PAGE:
The investigation of the inhibiting properties of the imidazole derivatives was performed using potentiodynamic polarisation. The experiments were carried out using 99-9%Cu as the electrode material. A cylindrical copper rod was inserted in a Teflon tube leaving only a cross section (0-1968 cm^sup 2^) exposed. The electrode surface was abraded with sequence of emergy paper of different grades, immersed in concentrated nitric acid for 30 s and washed with double distilled water.
2 E-log i curves of copper in 0.1M HCl+XM 4-(imidazol-1-yl) acetophenone
Measurements were made in a conventional electrolytic cell with a platinum counter electrode using a silver-silver chloride (Ag | AgCl | Cl^sup -^) electrode as reference electrode. The electrode was immersed in solutions consisting of 0.1M hydrochloric acid with organic inhibitors at concentrations ranging from 0.0005 to 0.01M. Potentiodynamic experiments were conducted at 20[degrees]C using a CHI604 Electrochemical analyser.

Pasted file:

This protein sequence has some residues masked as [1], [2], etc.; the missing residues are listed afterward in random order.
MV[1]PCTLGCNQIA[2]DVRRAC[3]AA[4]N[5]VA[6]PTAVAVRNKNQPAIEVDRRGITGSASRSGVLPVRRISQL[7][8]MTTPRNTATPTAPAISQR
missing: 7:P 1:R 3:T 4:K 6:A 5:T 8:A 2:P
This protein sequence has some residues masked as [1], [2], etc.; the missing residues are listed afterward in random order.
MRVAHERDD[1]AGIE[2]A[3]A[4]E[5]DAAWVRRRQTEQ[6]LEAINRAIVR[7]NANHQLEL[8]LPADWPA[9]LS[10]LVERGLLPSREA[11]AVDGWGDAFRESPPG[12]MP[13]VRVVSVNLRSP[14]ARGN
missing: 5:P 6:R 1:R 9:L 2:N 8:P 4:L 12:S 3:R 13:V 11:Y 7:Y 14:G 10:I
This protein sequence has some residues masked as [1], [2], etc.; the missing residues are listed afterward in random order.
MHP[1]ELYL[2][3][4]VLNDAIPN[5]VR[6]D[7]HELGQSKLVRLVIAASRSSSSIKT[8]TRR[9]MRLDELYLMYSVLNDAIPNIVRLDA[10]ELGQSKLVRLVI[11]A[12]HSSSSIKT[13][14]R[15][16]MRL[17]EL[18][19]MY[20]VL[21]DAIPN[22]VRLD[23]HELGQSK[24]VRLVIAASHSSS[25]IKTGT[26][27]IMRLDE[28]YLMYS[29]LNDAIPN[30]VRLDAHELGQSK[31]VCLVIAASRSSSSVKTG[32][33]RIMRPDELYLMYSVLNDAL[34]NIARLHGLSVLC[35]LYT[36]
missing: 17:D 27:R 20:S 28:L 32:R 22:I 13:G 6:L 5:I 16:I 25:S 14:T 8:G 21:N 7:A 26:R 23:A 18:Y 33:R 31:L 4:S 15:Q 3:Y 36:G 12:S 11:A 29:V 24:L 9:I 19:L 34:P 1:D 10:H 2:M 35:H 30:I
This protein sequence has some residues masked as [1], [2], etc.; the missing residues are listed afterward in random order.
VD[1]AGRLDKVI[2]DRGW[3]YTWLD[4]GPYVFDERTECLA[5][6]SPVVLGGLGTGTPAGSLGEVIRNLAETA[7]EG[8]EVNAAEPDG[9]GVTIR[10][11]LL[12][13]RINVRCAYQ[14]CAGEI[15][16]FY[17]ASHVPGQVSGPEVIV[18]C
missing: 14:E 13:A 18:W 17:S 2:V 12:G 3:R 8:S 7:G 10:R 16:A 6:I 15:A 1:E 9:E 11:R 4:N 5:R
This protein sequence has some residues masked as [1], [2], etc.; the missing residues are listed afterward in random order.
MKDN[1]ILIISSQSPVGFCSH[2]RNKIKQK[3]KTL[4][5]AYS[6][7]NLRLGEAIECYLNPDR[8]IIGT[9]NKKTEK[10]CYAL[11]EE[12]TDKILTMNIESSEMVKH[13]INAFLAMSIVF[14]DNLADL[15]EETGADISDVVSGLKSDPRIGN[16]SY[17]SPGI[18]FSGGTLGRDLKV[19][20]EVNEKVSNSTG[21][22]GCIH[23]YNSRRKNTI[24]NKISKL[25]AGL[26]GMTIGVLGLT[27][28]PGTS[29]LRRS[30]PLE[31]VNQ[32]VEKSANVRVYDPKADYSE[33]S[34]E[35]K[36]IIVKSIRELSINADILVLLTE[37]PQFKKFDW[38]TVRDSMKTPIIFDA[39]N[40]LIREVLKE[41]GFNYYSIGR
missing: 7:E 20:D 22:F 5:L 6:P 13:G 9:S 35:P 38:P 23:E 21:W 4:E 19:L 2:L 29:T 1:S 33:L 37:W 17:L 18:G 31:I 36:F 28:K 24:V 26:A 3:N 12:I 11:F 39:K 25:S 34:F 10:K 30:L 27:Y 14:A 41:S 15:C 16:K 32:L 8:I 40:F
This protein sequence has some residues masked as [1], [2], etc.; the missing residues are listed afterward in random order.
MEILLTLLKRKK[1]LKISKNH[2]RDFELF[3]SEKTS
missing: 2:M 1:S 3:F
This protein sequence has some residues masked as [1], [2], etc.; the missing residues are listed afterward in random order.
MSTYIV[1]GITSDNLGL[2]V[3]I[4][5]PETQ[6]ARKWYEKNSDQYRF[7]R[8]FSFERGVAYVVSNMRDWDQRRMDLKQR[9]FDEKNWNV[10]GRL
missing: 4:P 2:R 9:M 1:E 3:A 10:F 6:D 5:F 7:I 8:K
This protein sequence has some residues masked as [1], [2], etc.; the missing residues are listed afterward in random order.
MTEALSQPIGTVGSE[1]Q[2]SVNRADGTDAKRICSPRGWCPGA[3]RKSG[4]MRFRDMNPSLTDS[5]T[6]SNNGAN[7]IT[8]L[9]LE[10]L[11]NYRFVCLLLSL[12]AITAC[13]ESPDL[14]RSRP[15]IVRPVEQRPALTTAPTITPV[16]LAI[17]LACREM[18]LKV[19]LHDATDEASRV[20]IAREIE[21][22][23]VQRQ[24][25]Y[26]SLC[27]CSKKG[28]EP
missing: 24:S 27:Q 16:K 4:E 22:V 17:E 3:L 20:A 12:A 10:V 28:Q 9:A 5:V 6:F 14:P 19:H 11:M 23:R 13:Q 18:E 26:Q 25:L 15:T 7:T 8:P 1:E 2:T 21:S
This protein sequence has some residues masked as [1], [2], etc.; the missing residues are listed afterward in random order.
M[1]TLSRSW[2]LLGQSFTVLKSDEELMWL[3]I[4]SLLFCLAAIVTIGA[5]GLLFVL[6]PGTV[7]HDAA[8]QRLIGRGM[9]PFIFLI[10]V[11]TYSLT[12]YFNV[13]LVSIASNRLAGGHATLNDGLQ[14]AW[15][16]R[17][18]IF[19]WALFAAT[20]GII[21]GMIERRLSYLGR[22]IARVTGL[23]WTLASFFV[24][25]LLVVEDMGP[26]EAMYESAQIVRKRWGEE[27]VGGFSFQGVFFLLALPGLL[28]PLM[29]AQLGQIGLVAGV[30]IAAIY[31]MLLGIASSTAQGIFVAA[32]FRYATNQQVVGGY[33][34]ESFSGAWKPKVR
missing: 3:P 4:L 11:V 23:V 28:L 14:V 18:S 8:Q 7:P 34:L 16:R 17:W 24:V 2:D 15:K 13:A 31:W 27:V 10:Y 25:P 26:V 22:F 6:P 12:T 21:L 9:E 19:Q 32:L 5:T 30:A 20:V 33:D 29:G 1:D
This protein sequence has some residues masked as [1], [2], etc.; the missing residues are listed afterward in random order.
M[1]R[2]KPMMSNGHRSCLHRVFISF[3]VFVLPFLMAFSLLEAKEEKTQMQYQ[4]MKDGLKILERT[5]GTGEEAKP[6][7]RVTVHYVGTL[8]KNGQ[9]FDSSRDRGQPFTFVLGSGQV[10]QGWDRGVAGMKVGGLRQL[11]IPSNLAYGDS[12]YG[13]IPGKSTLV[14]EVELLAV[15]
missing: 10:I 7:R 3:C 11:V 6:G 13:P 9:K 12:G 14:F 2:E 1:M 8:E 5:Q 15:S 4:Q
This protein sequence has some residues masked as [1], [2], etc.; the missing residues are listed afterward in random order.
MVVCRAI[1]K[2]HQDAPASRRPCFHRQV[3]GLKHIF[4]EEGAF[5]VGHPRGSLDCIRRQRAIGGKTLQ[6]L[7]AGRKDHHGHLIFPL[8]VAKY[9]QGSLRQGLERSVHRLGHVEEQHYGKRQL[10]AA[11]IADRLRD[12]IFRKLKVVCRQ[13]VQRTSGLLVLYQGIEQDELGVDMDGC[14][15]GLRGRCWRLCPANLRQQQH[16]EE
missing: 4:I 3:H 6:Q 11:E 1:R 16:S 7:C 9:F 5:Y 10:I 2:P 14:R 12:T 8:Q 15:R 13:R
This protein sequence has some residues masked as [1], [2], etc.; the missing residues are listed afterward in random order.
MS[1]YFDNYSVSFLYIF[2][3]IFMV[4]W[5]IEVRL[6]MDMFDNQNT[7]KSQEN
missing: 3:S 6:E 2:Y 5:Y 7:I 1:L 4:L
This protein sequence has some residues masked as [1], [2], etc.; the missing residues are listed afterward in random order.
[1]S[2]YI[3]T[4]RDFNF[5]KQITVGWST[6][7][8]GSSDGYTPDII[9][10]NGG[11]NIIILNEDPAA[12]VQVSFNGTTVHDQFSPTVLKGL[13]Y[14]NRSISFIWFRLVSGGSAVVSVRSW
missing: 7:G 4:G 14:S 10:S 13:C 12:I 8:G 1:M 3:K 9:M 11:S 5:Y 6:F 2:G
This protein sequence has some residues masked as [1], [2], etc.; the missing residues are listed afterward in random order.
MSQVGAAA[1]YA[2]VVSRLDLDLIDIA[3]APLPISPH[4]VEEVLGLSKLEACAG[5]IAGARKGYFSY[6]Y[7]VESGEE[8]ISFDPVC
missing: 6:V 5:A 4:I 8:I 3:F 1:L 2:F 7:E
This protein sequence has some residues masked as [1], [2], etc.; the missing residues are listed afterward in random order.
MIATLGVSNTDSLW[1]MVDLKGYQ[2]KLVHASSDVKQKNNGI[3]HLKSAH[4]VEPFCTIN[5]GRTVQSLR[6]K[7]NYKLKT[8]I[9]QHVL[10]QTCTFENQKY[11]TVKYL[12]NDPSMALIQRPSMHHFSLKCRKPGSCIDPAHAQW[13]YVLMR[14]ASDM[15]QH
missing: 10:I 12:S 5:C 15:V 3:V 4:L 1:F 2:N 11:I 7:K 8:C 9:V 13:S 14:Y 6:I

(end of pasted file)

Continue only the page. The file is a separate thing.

The working electrode was first immersed into the test solution for 45 min to establish a steady state open circuit potential. Potentiodynamic polarisation studies were then performed at a scan rate 0.5 mV s^sup -1^ in the potential range of E=E^sub corr+-300 mV. Linear polarisation measurements were carried out in a potential + 20 mV versus corrosion potential at a scan rate 0.05 mV s^sup – 1^. The measurements were conducted under aerated conditions.